Le Nozze di Figaro, Glyndebourne, June 2012

If you demand this opera in eighteenth century costume — and I overheard some in the audience who did — then forget it. But if you are happy to see a more up to date interpretation, then this is a winner.

All images Glyndebourne Opera/ Alastair Muir

It’s the 1960s and Almaviva is one of the nouveau riche, possibly a pop star, who occupies a magnificent house with servants. He arrives home with his wife in a two-tone sports car, dressed in a loud jacket of Carnaby Street style, while Basilio wears check trousers and jacket. He lights a fag from a silver case, and offers one to Almaviva, who later in the opera smokes a joint and shares it with Susanna.

Susanna and Almaviva

Don’t be put off — Almaviva’s a prat, we all know that — and he gets his come-uppance. It all works perfectly. Sally Matthews as the countess in long flowing dresses was elegance itself, and her soliloquy Dove sono i bei momenti in Act III was a lovely moment that captured the heart of the audience.

The countess

This Michael Grandage production gave us a wonderful stage play, complete with music and singing, capturing the natural interactions between its characters during this ‘crazy day’, taken from Beaumarchais by Mozart and Da Ponte. Vito Priante as Figaro showed quick-witted intelligence as well as becoming admirably disconcerted, and Lydia Teuscher as Susanna switched effortlessly from melodious phrases to annoyance and determination. Her interplay in Act I with Ann Murray’s well-nuanced portrayal of Marcellina was great fun. Andrew Shore as Bartolo delivered a superb La vendetta in Act I, and when he and Marcellina finally realise that Figaro is their son, he showed palpable astonishment and delight as he calls out Rafaelo! … gently pummelling his long lost boy. This is acting of very high quality, preceded of course by Almaviva’s short-lived delight at hearing Don Curzio’s legal opinion of Figaro’s contract with Marcellina, robustly delivered by Colin Judson.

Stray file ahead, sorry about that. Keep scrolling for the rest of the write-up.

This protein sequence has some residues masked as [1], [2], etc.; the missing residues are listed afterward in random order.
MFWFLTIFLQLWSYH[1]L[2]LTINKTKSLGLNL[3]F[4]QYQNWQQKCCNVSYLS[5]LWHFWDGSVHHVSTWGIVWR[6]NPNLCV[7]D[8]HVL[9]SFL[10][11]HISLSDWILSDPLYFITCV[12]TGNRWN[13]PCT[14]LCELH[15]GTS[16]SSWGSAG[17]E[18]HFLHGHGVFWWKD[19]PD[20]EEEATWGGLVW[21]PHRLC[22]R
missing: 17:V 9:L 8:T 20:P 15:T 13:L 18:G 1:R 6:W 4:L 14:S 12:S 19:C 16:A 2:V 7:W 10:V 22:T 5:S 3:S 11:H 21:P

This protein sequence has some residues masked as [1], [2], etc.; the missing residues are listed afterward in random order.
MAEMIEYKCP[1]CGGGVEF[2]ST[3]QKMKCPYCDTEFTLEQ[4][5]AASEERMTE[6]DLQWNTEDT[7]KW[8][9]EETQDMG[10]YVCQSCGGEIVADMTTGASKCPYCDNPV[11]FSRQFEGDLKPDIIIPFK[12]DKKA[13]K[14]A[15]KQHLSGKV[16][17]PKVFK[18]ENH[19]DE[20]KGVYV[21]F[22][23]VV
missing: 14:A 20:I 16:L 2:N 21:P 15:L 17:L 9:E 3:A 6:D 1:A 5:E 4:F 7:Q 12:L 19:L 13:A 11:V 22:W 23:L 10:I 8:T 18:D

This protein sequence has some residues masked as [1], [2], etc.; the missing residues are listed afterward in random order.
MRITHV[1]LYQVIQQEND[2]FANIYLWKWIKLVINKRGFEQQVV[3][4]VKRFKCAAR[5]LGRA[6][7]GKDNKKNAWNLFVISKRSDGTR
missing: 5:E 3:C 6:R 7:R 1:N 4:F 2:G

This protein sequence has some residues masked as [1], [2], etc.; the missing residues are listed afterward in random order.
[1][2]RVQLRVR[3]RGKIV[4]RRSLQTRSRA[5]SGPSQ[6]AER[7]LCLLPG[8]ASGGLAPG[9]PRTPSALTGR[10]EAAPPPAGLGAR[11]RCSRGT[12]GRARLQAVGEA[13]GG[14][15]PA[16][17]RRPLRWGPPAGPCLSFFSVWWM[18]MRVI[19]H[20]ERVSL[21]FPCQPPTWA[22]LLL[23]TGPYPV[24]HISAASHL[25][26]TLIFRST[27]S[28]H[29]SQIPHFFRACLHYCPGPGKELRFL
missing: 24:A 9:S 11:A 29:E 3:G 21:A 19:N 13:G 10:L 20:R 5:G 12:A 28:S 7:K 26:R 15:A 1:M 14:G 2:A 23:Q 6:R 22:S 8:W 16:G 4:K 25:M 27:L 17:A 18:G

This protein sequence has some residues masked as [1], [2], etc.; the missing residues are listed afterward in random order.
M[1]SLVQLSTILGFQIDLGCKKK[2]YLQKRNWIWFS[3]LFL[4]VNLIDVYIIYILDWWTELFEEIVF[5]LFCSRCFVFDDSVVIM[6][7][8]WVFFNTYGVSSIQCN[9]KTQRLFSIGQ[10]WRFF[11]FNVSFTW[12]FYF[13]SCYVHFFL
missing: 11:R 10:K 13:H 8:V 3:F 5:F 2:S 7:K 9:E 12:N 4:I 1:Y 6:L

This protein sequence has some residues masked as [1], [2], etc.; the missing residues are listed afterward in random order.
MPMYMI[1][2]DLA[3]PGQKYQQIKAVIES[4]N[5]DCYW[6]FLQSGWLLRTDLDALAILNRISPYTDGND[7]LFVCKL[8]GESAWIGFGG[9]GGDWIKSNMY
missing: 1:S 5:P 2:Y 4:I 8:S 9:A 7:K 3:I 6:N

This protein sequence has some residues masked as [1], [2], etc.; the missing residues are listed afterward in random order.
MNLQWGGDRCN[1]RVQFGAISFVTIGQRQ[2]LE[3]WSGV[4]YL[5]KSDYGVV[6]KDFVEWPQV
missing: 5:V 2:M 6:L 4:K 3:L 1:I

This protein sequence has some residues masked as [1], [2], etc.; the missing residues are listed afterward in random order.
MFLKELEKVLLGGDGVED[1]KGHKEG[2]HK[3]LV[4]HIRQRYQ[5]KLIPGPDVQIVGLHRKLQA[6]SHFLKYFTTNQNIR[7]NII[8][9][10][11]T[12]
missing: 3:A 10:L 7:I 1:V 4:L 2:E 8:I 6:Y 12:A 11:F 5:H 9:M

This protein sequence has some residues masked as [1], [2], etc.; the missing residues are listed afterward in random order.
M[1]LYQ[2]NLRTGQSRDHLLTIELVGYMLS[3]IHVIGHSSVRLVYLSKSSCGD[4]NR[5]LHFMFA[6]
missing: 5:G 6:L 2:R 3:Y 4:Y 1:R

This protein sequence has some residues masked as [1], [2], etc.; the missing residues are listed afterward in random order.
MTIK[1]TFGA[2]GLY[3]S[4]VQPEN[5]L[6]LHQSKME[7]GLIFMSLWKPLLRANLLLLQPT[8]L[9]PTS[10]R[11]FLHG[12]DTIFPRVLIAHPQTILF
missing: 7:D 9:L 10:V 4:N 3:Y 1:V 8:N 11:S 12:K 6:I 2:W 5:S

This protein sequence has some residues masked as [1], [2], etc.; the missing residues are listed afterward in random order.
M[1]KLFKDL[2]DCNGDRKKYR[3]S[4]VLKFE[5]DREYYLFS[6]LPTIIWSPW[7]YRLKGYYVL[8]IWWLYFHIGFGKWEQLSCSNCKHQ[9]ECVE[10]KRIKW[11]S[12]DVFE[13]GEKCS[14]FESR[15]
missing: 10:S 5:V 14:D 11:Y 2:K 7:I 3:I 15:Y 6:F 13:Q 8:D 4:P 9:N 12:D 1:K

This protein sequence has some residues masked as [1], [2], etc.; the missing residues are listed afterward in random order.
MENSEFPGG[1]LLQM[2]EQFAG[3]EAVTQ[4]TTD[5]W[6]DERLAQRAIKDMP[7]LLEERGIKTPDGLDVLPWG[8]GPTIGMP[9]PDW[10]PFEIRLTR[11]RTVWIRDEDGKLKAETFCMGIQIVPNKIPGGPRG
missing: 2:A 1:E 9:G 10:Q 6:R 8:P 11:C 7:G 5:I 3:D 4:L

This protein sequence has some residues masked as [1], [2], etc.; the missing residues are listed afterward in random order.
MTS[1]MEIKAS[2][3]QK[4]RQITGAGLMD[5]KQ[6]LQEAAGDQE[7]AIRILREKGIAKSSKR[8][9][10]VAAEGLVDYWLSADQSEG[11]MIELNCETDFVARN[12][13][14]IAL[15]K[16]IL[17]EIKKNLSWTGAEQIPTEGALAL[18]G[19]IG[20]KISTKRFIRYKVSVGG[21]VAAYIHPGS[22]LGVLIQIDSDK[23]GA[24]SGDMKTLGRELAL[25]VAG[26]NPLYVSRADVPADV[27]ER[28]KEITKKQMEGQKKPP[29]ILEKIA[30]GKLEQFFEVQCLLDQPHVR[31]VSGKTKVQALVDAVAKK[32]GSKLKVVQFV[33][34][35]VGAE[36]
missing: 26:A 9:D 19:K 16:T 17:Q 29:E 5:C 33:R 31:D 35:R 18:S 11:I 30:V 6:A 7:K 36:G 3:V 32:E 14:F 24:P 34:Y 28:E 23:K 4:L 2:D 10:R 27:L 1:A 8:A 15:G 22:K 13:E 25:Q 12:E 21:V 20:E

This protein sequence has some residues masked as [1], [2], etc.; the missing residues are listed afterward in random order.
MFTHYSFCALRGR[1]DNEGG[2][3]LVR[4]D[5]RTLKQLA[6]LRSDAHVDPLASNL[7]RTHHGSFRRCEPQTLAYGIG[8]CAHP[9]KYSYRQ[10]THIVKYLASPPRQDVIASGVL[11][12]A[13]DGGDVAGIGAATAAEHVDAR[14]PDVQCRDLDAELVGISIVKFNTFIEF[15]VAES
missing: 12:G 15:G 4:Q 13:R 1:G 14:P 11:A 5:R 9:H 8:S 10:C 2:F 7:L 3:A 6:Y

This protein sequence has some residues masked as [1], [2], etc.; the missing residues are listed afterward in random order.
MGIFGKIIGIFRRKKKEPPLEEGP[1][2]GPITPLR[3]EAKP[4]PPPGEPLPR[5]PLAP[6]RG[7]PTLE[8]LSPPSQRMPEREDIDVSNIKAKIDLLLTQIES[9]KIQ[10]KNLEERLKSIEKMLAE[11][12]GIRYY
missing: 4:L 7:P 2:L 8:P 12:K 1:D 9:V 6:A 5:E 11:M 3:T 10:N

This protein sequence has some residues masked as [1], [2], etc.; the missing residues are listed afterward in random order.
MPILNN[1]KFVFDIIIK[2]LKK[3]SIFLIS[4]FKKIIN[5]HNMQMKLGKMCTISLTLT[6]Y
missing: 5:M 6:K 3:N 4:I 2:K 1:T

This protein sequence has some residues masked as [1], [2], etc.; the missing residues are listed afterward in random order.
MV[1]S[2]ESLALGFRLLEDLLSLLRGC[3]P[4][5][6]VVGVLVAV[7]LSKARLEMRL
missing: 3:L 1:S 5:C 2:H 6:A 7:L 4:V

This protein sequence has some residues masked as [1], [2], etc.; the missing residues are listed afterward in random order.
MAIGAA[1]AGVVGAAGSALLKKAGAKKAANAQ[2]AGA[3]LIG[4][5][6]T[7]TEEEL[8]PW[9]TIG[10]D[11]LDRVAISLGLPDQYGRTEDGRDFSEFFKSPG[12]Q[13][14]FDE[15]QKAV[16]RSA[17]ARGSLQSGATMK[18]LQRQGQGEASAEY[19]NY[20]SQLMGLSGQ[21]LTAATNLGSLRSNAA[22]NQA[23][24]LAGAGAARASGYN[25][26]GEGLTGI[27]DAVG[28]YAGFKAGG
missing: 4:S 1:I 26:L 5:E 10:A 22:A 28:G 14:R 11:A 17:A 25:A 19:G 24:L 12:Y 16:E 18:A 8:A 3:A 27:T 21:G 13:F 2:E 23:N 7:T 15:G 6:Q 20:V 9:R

Susanna, Figaro, Marcellina, Bartolo

Isabel Leonard as Cherubino showed characterisations ranging from an attractively sympathetic young man in Act I to infuriatingly testosterone-fuelled impertinence in Act IV, and her Voi che sapete in Act II was a knockout. Sarah Shafer as Barbarina was delightful in her mini skirt, and the dancing at the end of Act III amplified the location of this production to the 1960s when ballroom was strictly passé. Alan Oke’s Don Basilio fitted perfectly with this new hedonism, as did Audun Iversen’s Almaviva as a youngish success story in the world of fashion or entertainment with an elegant wife who no longer fuels his fancy.

Almaviva, with his wife in disguise

Sets by Christopher Oram filled the Glyndebourne stage with the feel of a vintage country house, a rotation converting Act I to II, and a second rotation after the interval converting Act III to IV. Stage positioning and movement of the performers was beautifully judged, and lighting by Paule Constable was superb. From the orchestra pit, Robin Ticciati commanded the Orchestra of the Age of Enlightenment with fine forward drive and sensitivity to the singers. A hugely entertaining co-production with Houston Grand Opera and the Metropolitan Opera, but see it at Glyndebourne first! Performances continue until August 22 — for details click here.

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